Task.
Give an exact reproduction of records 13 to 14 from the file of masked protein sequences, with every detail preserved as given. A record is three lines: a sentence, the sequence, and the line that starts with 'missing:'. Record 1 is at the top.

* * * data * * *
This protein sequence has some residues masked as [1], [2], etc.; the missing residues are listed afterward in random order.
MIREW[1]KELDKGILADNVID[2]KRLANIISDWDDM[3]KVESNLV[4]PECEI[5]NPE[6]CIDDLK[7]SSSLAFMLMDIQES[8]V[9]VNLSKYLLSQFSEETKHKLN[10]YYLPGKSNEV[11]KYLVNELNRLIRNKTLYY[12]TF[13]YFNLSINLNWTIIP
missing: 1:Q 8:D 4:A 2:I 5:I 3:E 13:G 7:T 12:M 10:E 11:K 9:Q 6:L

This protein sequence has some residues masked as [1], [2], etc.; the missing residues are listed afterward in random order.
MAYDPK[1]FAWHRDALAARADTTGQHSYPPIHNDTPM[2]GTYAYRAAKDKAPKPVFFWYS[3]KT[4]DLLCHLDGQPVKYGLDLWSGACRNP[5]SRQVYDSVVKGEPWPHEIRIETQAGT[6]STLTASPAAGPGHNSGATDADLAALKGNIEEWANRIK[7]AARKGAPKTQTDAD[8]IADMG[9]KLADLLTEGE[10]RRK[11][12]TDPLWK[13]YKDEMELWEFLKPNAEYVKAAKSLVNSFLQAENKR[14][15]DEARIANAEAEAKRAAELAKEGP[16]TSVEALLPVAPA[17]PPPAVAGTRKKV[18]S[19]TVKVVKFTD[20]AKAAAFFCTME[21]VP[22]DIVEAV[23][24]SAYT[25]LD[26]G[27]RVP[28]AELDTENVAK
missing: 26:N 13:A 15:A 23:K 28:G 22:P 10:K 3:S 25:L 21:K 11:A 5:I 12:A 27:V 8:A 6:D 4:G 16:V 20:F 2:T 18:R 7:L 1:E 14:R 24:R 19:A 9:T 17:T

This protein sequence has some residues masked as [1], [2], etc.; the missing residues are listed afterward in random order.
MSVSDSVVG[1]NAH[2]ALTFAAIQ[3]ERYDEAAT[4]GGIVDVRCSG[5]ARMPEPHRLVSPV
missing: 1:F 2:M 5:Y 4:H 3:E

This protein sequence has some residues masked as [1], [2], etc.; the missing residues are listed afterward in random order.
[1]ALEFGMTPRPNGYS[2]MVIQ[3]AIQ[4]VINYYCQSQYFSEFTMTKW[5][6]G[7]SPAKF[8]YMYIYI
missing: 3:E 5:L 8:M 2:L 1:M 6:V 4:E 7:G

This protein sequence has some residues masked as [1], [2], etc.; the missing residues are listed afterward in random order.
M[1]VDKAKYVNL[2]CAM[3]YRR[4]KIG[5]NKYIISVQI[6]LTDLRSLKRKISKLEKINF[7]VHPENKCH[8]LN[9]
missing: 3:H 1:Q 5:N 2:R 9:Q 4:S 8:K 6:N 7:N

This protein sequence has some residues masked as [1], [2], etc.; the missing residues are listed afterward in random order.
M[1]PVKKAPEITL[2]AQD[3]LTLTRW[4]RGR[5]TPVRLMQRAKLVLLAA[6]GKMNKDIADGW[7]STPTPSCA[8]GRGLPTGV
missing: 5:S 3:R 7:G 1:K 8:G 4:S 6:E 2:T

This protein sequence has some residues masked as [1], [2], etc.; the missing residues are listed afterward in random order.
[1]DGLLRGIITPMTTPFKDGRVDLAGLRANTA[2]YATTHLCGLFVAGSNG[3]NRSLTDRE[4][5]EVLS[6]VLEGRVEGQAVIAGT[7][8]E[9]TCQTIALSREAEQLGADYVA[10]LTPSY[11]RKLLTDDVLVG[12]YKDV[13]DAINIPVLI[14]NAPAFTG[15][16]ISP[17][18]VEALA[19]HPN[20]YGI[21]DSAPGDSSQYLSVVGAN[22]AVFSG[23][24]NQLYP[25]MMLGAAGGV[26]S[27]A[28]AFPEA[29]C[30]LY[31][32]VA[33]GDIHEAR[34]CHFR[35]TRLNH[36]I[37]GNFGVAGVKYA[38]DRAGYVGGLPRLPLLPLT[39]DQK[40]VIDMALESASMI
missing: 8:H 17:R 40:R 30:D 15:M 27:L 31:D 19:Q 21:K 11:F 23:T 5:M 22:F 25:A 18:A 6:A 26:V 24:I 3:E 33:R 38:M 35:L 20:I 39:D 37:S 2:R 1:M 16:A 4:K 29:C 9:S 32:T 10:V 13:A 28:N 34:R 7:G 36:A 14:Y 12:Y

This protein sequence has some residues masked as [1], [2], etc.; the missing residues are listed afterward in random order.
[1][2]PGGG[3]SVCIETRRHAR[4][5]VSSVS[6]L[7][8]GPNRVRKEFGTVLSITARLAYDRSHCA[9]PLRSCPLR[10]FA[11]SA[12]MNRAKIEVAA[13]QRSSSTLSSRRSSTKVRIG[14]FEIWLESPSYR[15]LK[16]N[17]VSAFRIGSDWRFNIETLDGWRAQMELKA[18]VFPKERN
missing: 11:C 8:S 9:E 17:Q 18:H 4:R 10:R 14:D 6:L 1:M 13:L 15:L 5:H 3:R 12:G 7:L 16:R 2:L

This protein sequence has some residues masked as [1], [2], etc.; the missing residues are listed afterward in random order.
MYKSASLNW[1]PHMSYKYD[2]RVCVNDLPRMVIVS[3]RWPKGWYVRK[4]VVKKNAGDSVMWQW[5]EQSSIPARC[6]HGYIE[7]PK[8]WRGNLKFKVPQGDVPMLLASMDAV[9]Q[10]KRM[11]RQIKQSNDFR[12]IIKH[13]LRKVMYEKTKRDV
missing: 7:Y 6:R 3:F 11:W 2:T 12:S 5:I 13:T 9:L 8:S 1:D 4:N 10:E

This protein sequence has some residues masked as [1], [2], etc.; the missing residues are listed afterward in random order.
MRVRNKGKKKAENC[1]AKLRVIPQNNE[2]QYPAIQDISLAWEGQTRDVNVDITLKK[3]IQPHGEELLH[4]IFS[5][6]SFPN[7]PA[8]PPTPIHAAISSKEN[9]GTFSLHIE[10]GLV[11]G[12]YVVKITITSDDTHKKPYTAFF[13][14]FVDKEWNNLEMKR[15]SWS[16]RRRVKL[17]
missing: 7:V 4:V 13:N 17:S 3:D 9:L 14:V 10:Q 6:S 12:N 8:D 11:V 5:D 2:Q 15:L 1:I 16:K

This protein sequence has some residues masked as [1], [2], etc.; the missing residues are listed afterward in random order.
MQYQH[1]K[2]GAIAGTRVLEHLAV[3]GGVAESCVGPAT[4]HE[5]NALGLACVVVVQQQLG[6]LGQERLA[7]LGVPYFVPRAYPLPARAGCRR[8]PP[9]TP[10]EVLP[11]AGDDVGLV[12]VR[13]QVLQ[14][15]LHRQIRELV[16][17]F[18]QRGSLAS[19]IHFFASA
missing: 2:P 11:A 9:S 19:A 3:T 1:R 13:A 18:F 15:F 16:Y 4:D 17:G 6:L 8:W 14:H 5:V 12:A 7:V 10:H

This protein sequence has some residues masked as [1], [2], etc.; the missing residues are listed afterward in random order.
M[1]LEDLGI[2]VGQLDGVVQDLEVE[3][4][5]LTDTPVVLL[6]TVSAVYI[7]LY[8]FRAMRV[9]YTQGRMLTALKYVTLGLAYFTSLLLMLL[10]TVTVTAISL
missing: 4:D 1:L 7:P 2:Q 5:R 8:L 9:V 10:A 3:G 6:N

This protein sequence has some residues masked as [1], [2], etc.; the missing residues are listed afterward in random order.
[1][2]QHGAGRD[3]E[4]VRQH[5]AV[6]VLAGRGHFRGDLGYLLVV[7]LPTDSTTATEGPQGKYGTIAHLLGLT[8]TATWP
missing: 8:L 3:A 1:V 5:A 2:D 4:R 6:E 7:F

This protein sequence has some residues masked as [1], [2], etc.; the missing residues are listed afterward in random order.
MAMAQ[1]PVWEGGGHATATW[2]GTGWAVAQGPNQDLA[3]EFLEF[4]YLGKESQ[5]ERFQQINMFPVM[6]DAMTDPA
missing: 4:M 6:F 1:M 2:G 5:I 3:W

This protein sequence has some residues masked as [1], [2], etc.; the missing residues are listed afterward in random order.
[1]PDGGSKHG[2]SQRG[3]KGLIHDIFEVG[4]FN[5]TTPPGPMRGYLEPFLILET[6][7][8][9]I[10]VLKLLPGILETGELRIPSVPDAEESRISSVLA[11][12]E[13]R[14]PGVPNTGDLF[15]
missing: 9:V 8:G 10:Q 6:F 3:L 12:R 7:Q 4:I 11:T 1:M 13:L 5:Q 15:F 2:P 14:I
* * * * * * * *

This protein sequence has some residues masked as [1], [2], etc.; the missing residues are listed afterward in random order.
[1][2]QHGAGRD[3]E[4]VRQH[5]AV[6]VLAGRGHFRGDLGYLLVV[7]LPTDSTTATEGPQGKYGTIAHLLGLT[8]TATWP
missing: 8:L 3:A 1:V 5:A 2:D 4:R 6:E 7:F

This protein sequence has some residues masked as [1], [2], etc.; the missing residues are listed afterward in random order.
MAMAQ[1]PVWEGGGHATATW[2]GTGWAVAQGPNQDLA[3]EFLEF[4]YLGKESQ[5]ERFQQINMFPVM[6]DAMTDPA
missing: 4:M 6:F 1:M 2:G 5:I 3:W